the politics of genocide trials
One of the interesting features of post-WW2 international politics are tribunals that punish those who conduct genocides. The New Yorker has an interview with Thierry Cruvellier, who has a new book on his work documenting tribunals. For me, the most interesting part was the politics and incentives of these tribunals. On why genocides foreign sponsors escape:
Then, of course, there’s a more embarrassing reason these courts don’t go after foreign responsibility: judges and prosecutors don’t want to get into trouble with permanent members of the U.N. Security Council or Secretariat, which pays most of their salaries. It’s an obvious weakness of these tribunals, but perhaps it’s just not their function. Their credibility problem may lie much more in the poor quality of the investigations, and in the fact that only the weak are prosecuted.
The most shocking part of the interview was when they pointed out some thing I had never though of, but is obvious – the massive tendency to focus on right wing or authoritarian regimes and the near silence on left wing regimes (e.g, Maoism, the Soviets, etc):
You make the key point that the Duch trial was the first international tribunal case to address the crimes of Communism. The Rwanda and Yugoslavia courts, like the prosecutions at Nuremberg and Tokyo, dealt with crimes of ultra-nationalist regimes, which you identify as ideologies of the right. Only the Cambodia tribunal has addressed the crimes of the left, and you say that made human-rights lawyers notably uneasy. You say they had great difficulty addressing the connection between Communist ideology and systematic mass murder. You say that much of the tribunal crowd preferred to imagine the Khmer Rouge as noble until it went awry and became vile—and that some were outright fellow-travellers. For instance, the woman hired by the U.N. to handle Khmer Rouge victims at the Duch trial was an unrepentant Maoist. Why was that? And how did this sympathy for the left affect the general atmosphere of the trial?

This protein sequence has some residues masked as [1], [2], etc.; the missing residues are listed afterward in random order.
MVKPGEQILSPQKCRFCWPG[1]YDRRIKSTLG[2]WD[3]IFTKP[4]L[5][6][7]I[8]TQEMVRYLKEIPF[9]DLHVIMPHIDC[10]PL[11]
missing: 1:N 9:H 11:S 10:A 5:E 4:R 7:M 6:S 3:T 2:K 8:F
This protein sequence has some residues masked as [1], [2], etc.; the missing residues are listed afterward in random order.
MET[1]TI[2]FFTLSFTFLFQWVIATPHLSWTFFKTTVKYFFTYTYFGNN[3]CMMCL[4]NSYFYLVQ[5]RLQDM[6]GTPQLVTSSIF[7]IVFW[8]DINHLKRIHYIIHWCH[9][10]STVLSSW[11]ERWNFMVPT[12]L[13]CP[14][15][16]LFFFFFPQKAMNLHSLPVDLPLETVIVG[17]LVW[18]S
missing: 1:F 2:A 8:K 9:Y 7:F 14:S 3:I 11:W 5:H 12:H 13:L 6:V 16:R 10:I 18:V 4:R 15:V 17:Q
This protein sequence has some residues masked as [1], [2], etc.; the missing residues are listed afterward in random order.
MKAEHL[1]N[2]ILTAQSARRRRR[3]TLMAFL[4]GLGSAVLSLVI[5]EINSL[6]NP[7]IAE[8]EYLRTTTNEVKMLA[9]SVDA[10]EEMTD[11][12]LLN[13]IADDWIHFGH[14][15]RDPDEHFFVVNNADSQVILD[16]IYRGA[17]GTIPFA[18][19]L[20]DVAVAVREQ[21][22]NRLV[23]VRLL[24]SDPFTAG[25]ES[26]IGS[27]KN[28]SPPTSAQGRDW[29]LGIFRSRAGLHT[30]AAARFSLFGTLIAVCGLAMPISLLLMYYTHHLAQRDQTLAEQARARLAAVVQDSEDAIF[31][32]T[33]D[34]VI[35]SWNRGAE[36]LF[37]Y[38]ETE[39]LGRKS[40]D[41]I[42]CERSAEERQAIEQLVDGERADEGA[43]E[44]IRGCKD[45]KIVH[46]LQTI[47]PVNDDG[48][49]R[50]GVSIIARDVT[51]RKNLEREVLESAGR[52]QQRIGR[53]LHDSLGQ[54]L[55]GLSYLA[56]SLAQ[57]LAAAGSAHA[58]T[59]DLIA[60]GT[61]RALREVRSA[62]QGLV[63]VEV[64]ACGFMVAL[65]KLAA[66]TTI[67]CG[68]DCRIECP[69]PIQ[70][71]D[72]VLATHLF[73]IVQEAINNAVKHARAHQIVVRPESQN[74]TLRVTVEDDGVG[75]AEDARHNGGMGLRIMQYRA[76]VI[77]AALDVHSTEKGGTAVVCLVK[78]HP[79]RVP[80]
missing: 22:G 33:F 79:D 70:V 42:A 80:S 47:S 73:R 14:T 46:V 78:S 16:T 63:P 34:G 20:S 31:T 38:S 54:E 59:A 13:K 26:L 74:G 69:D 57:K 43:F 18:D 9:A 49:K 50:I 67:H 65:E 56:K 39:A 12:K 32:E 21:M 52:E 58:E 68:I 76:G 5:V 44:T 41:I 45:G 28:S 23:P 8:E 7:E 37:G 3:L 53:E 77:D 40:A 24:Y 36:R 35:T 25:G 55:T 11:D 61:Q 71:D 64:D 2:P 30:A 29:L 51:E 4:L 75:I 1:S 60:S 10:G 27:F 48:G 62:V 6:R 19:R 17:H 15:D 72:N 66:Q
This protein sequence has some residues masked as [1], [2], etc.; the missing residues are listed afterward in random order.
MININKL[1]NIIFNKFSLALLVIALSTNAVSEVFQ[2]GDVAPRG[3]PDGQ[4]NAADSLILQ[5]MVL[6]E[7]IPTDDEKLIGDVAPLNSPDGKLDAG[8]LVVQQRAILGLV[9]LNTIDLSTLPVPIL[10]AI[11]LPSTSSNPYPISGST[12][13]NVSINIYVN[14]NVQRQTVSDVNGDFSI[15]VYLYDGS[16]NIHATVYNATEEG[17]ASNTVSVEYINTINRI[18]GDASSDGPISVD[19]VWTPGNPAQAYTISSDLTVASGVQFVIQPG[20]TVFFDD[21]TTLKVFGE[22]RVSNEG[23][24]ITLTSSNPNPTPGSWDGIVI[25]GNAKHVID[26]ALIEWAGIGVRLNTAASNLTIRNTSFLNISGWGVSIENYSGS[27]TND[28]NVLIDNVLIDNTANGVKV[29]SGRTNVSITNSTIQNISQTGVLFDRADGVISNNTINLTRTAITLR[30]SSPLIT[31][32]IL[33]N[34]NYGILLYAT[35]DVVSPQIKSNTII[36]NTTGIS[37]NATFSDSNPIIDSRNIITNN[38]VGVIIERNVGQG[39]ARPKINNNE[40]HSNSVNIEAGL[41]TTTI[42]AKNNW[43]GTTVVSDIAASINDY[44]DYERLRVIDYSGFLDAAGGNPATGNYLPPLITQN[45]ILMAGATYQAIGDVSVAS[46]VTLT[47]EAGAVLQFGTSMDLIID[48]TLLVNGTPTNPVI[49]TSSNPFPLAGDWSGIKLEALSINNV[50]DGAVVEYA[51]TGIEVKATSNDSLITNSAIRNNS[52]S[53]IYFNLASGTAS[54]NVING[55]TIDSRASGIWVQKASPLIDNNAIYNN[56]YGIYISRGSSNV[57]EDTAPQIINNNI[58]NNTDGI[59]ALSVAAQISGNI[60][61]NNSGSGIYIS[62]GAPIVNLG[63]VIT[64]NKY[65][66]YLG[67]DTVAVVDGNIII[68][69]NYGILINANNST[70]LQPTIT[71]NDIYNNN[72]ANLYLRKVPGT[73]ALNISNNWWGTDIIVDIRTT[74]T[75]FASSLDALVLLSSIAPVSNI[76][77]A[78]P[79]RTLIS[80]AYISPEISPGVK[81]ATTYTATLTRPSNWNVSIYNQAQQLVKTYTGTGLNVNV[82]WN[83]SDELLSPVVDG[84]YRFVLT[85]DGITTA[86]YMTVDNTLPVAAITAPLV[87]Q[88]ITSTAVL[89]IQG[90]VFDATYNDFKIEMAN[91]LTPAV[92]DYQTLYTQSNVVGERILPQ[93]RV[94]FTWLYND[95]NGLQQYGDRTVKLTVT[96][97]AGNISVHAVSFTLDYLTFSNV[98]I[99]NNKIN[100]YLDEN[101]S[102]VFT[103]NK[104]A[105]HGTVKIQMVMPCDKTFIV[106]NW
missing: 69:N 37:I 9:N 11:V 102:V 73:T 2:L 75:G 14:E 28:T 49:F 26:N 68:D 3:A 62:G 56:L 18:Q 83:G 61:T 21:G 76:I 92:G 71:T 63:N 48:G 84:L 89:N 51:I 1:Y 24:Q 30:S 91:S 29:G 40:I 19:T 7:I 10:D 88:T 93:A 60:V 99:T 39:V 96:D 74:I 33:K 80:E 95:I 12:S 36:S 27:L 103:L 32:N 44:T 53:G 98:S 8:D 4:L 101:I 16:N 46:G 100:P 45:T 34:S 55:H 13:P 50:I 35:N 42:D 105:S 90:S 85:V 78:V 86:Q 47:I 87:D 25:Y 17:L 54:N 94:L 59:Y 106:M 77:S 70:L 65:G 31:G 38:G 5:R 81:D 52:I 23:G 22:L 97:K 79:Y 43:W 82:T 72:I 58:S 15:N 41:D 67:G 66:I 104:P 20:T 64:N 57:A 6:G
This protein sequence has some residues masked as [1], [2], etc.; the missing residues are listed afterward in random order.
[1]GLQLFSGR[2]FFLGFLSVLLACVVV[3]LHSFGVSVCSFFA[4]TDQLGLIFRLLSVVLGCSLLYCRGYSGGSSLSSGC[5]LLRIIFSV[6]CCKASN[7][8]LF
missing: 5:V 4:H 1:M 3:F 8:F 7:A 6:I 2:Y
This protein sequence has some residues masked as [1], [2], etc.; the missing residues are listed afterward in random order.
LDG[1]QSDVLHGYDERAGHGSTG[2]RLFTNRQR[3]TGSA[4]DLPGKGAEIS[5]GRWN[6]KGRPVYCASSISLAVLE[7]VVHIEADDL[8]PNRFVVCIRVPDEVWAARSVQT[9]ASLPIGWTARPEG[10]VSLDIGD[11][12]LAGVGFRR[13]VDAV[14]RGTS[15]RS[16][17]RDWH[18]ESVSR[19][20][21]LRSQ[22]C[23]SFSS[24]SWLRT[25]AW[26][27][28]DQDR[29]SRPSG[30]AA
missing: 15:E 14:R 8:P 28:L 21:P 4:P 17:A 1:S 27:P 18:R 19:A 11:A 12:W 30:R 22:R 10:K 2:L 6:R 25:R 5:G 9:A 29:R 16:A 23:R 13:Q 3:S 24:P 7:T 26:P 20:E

There is a historical lineage between the far left and the human-rights movement. In the nineteen-sixties, after Stalin’s terror was widely acknowledged; in the seventies, after Solzhenitsyn’s denunciation of the Gulag; and then, finally, in the eighties, after the horrors of Pol Pot were fully revealed, many Western intellectuals moved from the discredited and disgraced Marxism-Leninism to the ideals of universal human rights. As opposed to the boredom of prosaic reforms, advocating for human rights is, in its own way, another grandiose and poetic enterprise where we, as a people, fight against exploiters. As the French philosopher Raymond Aron astutely noted, human rights, as a political philosophy, is based on a notion of purity. It’s not about taking responsibility for a decision “in unpredicted circumstances, based on incomplete knowledge”—that’s politics, said Aron. Instead, human rights function as a refuge for utopia.
What was interesting to observe at the Khmer Rouge tribunal was that former Western Maoists or fellow-travellers were not transformed, when they became disillusioned with Communism, into skeptical minds. They now presented themselves as human-rights defenders. The appeal of “pure” ideologies seemed irresistible to them. Revolutionaries get indignant about police abuse or ruthless capitalism, and then forgive, in the name of the revolution, every injustice they had otherwise denounced. Interestingly, the moral indignation of human-rights activists can suddenly be silenced when institutions that they helped create and that were supposed to exemplify their ideals—such as international war-crimes tribunals—start violating the very principles they have claimed to stand for. They say that criticism would serve the “enemies” of justice. They begin to accept that the end justifies the means. Double standards widely apply. The drive that often made them efficient when they worked in a hostile environment now, when they are empowered, transforms into an intransigence that can make them very insensitive to realities that don’t fit their ideological paradigm. International tribunals can be a harsh reminder that injustice and unfairness are not incompatible with humanist intentions.
At the Cambodia tribunal, a surprising number of Westerners who did not come from the far left also showed a level of sympathy for the “good intentions” of the Communist project. As a result, the trial was never going to be a trial of Communism as a political philosophy. Instead, it was all about Pol Potism, circumscribed and vilified as a despicable betrayal of a genuine revolutionary ideal. Such leniency would not be seen at trials against ideologies of the right.
There is much more. Highly recommended.